until the first rib is squared off. The target is then the midpoint of the T2 and/or the T3 vertebra. A less oblique
angle can also be used if there is concern for pneumothorax,
but may make it more difficult to pass the needle adjacent
to the vertebral body. Strict coaxial technique must
be used to minimize complications and the final needle position is determined. After the needle is in the correct position, 0.5 to 3 ml of contrast is injected under real-time imaging or digital subtraction angiography to observe for vascular uptake or extraneous spread. Five milliliters of local anesthetic is then injected in divided doses and the patient is monitored for sympathetic blockade.



Posterior Approach:


there is a failure of achieving sympathetic blockade
of the upper extremity or when the block is done as a precursor
to percutaneous or surgical sympathectomy. Some
advocate that this approach should be utilized for all upper extremity sympathectomies



Volumes of Injectate:

the blind paratracheal approach at C6 and found that 5 ml of injectate almost always demonstrated spread over the C6–T2 levels without spread ventrally or laterally, whereas 10 and 20 ml of injectate almost always spread to other spaces which can cause recurrent laryngeal nerve and/or phrenic nerve blockade


lumbar sympathetic chain consists of

four to five paired ganglia that lie along the anterolateral surface of the lumbar vertebral bodies with the psoas muscle and fascia separating the sympathetic nerves from the somatic nerves.


The lumbar sympathetic chain contains

pre- and
post-ganglionic fibers to the pelvis and lower extremities


the best site for placement of the
tip of the needle

the anterolateral surface of the lower third of the second vertebral body or at the upper third of the third vertebral body since all of the sympathetic
fibers from the lower extremity pass through the L2 and
L3 ganglion.


The segmental artery and vein
pass along

the midportion of the lumbar vertebral body in
a tunnel under the dense fascia



Complex regional pain syndrome, types I and II
Phantom pain
Arterial insufficiency of lower extremity
Raynaud’s syndrome
Acute herpes zoster
Lower extremity crush




done blindly by starting 5 to
8 cm lateral to the spinous processes of L2–L4 and using
contact with the transverse process as a gauge of depth
and then walking anteriorly off of the vertebral body



Fluoroscopic Approach (Paradiscal):

The patient is positioned prone. The fluoroscope is
brought in to identify the L2, L3, and L4 levels. The fluoroscope is angulated cephalocaudad to square off the L2–L3 disc space, and the fluoroscope is rotated ipsilateral oblique 20 to 30 degrees so that the transverse process of L3 is visualized
over the vertebral body. The target is at the anterosuperior
portion of L3 or anteroinferior portion of L2 (hence the term “paradiscal”). After local anesthetic infiltration, a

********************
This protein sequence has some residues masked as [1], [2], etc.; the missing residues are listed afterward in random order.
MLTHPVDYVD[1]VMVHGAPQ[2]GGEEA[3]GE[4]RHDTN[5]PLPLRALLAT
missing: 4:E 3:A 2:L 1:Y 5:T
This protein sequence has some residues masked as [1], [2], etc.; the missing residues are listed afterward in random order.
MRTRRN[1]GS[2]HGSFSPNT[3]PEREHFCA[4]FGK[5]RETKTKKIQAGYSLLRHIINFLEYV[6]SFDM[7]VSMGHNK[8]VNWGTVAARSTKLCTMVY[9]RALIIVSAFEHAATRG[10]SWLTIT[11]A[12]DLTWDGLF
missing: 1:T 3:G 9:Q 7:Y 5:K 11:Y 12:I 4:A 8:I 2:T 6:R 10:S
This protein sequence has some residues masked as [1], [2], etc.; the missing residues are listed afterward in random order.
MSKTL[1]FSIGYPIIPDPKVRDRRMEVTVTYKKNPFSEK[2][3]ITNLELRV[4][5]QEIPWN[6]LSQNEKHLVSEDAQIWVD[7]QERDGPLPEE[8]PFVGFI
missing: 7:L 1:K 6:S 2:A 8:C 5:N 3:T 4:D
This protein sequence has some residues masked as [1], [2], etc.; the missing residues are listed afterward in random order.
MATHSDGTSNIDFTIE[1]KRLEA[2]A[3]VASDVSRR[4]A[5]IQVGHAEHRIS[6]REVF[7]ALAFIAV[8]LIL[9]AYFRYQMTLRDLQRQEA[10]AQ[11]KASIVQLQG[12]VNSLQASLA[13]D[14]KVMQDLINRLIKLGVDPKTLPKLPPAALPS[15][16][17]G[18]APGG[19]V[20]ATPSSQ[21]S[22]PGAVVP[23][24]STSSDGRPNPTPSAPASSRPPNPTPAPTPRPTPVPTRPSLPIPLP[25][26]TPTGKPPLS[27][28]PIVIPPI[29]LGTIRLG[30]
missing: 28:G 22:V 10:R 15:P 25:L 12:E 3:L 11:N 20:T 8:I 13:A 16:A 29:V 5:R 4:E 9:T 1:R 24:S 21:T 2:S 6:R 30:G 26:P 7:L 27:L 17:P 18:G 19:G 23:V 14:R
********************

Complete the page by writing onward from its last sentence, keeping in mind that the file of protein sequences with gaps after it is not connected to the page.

22-gauge by 5-to-7 inch needle is advanced coaxially with the beam of the fluoroscope until it make contact with the vertebral body.The fluoroscope is then rotated to AP view to confirm
that the needle is contacting the vertebral body and not
the transverse process or entering the intervertebral
disc. The fluoroscope is then rotated to the lateral view
and the needle tip is walked anteriorly to the anterior onethird of the vertebral body, or, if needed, to the anterior
portion of the vertebral body. Once proper location is
identified, 1 to 5 ml of contrast is injected under real time
fluoroscopy to confirm correct placement. Once the needle is in an appropriate place, 5 to 20 ml of local anesthetic is injected incrementally.



Common errors
in needle location include

placement of needle within
the psoas muscle or incorrect fascial plane of the needle. If
the needle is advanced too anteriorly, the aorta may be
pierced; if too posteriorly, the block may be unsuccessful




The benefits of this technique include

decreased incidence
of genitofemoral neuritis, decreased incidence of
injuring lumbar arteries, closer proximity to the ganglia, decreased scarring of the paravertebral muscles (for
repeated neurolysis), and decreased spread of contrast to the psoas muscle (relative to the blind approach).




similar to performing a discography using
either a single or double needle technique, except that the final needle position is anterior to the disc rather than in the middle of the disc.



Percutaneous neurolysis has been performed successfully
for both the stellate ganglion and the lumbar sympathetics. The two options for neurolysis are radiofrequency
(RF) (pulsed and thermal) versus chemical (phenol and alcohol).


Radiofrequency techniques allow for

for more controlled lesions


chemical lesions may
allow for

larger lesions, and are dependent on the
volume of agent injected.



At the stellate or lumbar levels, 2 to 3 ml of phenol (3%–6%) or alcohol (50%–100%) is injected to minimize spread to adjacent structures.


Phenol is usually the agent of
choice because

of a decrease in incidence of neuritis post procedure. The usual concentration of phenol is 6%


Neurolysis at the stellate level can be done

similar to the anterior approach at C6 or C7, or can be done via the posterior approach at T2 or T3 for upper extremity problems


A test dose of local anesthetic should be injected prior to a
chemical neurolysis to ensure

a negative motor and sensory block prior to the injection of the neurolytic agent


Radiofrequency lesioning

more controlled method
of neurolysis as the only areas lesioned are at the tip of
the needle.


Options of Radiofrequency lesioning include

a nondestructive pulsed lesion
or a more conventional, destructive thermal lesion


The RF needle can be electrically stimulated prior to lesioning, this helps to